Fashion brands, who in response to the pandemic, have created masks for PPE purposes are seeing a … [+]
As the western world still grapples with its first major viral incident in recent history, it’s becoming increasingly apparent that masks are going to be part of the new normal moving forward. Already a part of the everyday in Asia where the population has experience with viral outbreaks; like in Asia, masks will become another thing to grab on the way out the door in western nations along with a wallet, phone and keys.
For designers and brands who have released masks during the quarantine, creating them was a way to use what they had on hand—fabric and production capabilities—to support what was happening in the world. “The project came from a desire to use our resources to contribute to the nationwide fight against the pandemic and specifically to support the healthcare workers who so desperately needed PPE,” says Rebecca Hessel Cohen, founder of the brand LoveShackFancy.
The consumer demand which followed was so unexpected that designers have found themselves unable keep up with production, while the revenue stream they brought with them was a welcome surprise amidst a fashion industry that is collapsing under the crisis.
“Once we realized how much people loved the masks, we decided to make them available on our website for purchase and donation. We sold out in less than 3 minutes and we currently have a waitlist for the new masks,” Cohen adds.
Hanover Savas, COO and partner in The Mighty Company, an LA-based brand specializing in luxury leather outerwear, shares an experience similar to Cohen’s. “When we first got the idea, we didn’t realize how high the demand would be. We released them onto our site thinking we had produced enough to last us several weeks. Within the first 30 hours of putting them on the site, they completely sold out,” she says.
“When we decided to make ours, I wanted to design ones that helped ease the shock of the newfound … [+]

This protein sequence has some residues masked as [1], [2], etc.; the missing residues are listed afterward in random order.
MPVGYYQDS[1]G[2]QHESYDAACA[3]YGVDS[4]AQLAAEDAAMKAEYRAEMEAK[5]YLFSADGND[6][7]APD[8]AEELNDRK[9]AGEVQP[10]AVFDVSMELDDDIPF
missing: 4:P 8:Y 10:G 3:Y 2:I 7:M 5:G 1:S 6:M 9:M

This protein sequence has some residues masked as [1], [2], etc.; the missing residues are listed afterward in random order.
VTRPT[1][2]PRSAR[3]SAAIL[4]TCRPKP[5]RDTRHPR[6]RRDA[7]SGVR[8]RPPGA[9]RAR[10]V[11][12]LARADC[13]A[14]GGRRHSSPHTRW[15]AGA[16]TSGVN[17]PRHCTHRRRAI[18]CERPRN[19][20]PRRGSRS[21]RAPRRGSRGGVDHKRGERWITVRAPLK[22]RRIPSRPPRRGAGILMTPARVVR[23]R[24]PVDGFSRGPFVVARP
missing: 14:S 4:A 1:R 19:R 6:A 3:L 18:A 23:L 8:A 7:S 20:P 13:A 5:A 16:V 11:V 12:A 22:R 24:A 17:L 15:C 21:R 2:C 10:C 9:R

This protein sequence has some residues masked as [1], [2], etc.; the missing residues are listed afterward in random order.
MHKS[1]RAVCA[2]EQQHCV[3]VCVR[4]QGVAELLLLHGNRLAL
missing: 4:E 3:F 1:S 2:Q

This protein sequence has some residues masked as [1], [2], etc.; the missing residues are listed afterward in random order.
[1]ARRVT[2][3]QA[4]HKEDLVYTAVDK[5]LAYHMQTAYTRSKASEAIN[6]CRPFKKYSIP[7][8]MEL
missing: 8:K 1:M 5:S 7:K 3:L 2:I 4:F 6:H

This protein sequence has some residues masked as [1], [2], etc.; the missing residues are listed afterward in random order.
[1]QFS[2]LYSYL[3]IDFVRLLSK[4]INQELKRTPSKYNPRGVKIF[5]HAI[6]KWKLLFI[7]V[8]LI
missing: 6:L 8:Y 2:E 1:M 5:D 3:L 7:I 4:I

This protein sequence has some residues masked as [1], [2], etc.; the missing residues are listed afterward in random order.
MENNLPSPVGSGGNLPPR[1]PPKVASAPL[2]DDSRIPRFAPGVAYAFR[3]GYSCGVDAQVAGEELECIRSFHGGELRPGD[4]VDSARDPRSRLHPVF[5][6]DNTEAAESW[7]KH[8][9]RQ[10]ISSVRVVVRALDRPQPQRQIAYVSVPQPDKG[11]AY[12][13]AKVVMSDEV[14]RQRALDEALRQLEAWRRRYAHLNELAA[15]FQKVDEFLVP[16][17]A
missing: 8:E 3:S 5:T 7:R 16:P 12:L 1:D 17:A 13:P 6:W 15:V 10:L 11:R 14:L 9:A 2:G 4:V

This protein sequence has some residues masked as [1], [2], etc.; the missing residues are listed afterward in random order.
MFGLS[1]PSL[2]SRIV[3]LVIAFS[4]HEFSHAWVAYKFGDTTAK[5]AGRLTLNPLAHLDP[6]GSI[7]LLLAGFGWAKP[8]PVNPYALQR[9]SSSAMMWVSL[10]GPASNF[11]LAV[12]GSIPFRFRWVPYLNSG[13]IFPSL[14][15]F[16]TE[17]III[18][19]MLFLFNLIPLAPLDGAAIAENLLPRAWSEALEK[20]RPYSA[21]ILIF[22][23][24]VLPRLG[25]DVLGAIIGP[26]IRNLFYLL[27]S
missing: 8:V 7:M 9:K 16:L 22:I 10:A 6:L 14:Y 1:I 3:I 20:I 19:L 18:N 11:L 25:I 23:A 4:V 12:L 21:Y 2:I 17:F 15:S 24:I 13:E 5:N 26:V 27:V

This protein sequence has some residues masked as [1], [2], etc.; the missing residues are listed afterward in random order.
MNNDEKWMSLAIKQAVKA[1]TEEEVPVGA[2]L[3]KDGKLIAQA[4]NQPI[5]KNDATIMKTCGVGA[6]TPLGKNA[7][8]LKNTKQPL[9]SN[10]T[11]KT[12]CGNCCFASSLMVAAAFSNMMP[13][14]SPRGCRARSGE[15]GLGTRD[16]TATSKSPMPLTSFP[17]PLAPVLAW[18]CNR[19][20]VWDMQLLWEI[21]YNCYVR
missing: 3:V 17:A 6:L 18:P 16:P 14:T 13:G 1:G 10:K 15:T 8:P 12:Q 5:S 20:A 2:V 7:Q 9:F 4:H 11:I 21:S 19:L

The Mighty Company
And they are not the only ones.
“We were absolutely flummoxed by the speed at which the masks sold out,” says Jessica Joffe, co-founder of the inclusively-sized women’s shirt brand, Même Chose. “It took 30 minutes for the first batch to sell out, and 15 minutes for the next.”
The economic benefit this has brought to brands has helped weather the very uncertain storm that has been this pandemic, providing some with uninterrupted cash flow. “We’ve sustained a revenue in our business that has been the same as a normal month of direct-to-consumer and wholesale combined,” says Savas.
And as masks become the new essential accessory, consumers are shopping for them in the same way they would shop for any other accessory, as an expression of themselves or because a certain brand has certain benefits, causing brands to respond by creating masks that speak to consumer personalities or needs.
“People love to express themselves through fashion. Why should we take that expression out of something more important than anything else we are wearing right now?” says Jessie Willner, founder of The Mighty Company. “We figured since you have to wear a mask instead of a smile, it might as well look like the closest thing.”